If you follow Mouton Rothschild, the first-growth chateau in Bordeaux, you are probably aware that the family have also invested in wineries outside France, most notably Opus One in the USA and Almaviva in Chile, both joint ventures with Robert Mondavi and Concha y Toro respectively.
Little do wine lovers know that the family also wholly own Domaine de Baronaques in Limoux, southern France. The estate is the oldest property in the family’s portfolio, dating back to the eighth century under the Benedictine abbey of Saint-Polycarpe. It was called Domaine de Lambert in the 17th century and changed hands a few times – that is, until 1988, when the Rothschild family purchased it and renamed it Domaine de Baron’Arques.
The vineyard was not in good shape at the time of purchase, but the baroness and her sons saw its charm and potential. At 250–350 metres above sea level, it is influenced by two very different climates, one Mediterranean, guaranteeing optimum sunshine, and the other Atlantic, bringing welcome rainfall during the driest periods. The estate is comprised of 110 hectares, but only 43 hectares are under vines.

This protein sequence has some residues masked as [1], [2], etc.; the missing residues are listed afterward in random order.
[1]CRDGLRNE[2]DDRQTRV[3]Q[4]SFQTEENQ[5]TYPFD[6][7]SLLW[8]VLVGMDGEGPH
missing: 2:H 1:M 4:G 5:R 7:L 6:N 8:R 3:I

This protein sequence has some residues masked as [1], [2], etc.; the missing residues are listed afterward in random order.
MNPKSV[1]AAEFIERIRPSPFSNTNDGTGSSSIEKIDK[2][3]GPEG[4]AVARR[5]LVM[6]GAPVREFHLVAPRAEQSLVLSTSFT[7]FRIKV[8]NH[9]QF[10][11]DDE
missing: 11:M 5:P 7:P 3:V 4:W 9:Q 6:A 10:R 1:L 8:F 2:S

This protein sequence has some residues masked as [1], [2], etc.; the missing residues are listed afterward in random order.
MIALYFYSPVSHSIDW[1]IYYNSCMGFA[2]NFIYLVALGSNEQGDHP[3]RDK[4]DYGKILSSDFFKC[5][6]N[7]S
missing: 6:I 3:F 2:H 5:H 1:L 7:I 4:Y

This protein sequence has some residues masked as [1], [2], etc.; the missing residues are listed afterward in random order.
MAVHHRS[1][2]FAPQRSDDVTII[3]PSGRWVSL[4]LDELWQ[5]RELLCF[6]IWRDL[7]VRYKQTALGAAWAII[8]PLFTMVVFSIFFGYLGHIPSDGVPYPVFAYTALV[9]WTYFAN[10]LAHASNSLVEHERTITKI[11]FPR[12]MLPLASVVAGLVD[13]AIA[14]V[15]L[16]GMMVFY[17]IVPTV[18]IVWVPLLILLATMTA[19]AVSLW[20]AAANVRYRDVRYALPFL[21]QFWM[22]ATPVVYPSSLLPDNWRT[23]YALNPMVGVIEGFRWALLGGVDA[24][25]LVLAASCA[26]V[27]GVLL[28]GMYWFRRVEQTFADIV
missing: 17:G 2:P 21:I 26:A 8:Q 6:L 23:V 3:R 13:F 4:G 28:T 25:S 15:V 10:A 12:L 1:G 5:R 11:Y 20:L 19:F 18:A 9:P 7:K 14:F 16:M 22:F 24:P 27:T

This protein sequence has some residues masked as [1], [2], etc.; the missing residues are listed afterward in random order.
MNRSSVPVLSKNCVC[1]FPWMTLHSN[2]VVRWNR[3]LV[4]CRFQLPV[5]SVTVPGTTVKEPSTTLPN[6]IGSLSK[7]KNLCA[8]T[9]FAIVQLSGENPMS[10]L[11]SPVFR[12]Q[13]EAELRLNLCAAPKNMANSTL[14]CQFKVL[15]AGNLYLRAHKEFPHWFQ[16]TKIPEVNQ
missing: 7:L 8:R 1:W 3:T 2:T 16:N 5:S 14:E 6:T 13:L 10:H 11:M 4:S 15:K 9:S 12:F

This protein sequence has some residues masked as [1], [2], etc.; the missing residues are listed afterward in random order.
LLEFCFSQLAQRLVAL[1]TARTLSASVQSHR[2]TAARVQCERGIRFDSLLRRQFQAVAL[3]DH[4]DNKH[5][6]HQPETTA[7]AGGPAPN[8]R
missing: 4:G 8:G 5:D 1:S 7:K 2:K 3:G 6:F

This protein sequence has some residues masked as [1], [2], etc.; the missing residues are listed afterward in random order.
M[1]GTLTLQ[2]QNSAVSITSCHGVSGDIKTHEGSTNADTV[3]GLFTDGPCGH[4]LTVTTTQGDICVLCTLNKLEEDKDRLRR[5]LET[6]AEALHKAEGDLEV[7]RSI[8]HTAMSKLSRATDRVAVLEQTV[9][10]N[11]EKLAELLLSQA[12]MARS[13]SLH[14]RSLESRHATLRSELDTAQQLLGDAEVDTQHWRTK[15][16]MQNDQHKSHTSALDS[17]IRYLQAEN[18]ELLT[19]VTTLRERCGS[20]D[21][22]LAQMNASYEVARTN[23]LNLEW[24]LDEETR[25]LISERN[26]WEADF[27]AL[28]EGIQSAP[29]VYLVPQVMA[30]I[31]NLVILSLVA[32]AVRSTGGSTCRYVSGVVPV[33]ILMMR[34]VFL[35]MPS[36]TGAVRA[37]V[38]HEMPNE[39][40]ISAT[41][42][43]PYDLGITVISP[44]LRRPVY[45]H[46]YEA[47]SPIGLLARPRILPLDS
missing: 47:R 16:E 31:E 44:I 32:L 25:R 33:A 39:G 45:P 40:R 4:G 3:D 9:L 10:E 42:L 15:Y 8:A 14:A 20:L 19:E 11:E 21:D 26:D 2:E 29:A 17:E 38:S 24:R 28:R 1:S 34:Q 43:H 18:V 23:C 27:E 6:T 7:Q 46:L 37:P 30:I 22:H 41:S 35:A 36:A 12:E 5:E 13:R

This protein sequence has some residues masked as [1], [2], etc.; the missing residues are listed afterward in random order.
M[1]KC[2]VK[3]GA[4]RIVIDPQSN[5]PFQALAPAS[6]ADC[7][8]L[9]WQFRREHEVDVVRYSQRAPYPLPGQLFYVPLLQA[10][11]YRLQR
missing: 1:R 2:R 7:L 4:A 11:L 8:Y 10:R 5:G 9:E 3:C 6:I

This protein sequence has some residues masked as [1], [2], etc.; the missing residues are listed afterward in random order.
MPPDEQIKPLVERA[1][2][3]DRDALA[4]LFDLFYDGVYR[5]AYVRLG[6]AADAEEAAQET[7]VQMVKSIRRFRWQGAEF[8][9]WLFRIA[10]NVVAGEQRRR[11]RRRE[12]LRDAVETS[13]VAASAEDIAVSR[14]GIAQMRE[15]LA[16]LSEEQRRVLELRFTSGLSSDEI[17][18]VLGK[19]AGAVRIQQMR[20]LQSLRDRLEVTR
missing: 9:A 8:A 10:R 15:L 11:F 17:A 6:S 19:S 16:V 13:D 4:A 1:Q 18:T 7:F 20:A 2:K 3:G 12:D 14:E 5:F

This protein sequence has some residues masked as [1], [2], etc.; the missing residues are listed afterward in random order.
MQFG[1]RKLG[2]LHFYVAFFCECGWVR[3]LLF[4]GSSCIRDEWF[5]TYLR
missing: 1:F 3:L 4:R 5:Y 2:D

After spending five years upgrading the vineyard and renovating the winery, the first red wine, a blend of six Bordeaux and Mediterranean varieties, was finally produced in 2003. The quality of the wine was outstanding and was awarded the new AOC Limoux Rouge appellation declared in 2002.
One of the Mediterranean varieties, Grenache, didn’t survive, and the block was replanted with Chardonnay. In 2009, a 100% Chardonnay Domaine de Baron’Arques white wine was born, one year after the release of the second red wine, La Capitelle de Baron’Arques, in 2008. The estate was renamed again in 2015 to Domaine de Baronaques.
The 2018 vintage red wine was launched in March this year, and Estate Director Augustine Deschamps recently gave us a briefing on the wine via Zoom. I noted that the alcohol of the wine stands at 15%, and given that more consumers these days prefer lighter styles of wine, I wondered if the wine is going against this trend. Deschamps assured me that because of its low pH, high acidity and concentration, the wine is well-balanced and tastes like a 13.5/14%-alcohol wine. He did, nevertheless, admit that they are looking at using more Cabernet Franc and Syrah, both late ripeners, rather than Merlot in the blend in order to reduce the final alcohol volume.
Deschamps is especially excited about the wine because it shares the same pioneer spirit as Opus One and Almaviva. This wine drinks well now, but it can develop gracefully for another 8–10 years.
Priced at around HK$400 retail per bottle for both the red and white wines, Domaine de Baronaques provides an affordable taste of Mouton Rothschild’s empire. Deschamps recommends lamb hotpot with the red, and I reckon chicken claypot would be perfect with the white.
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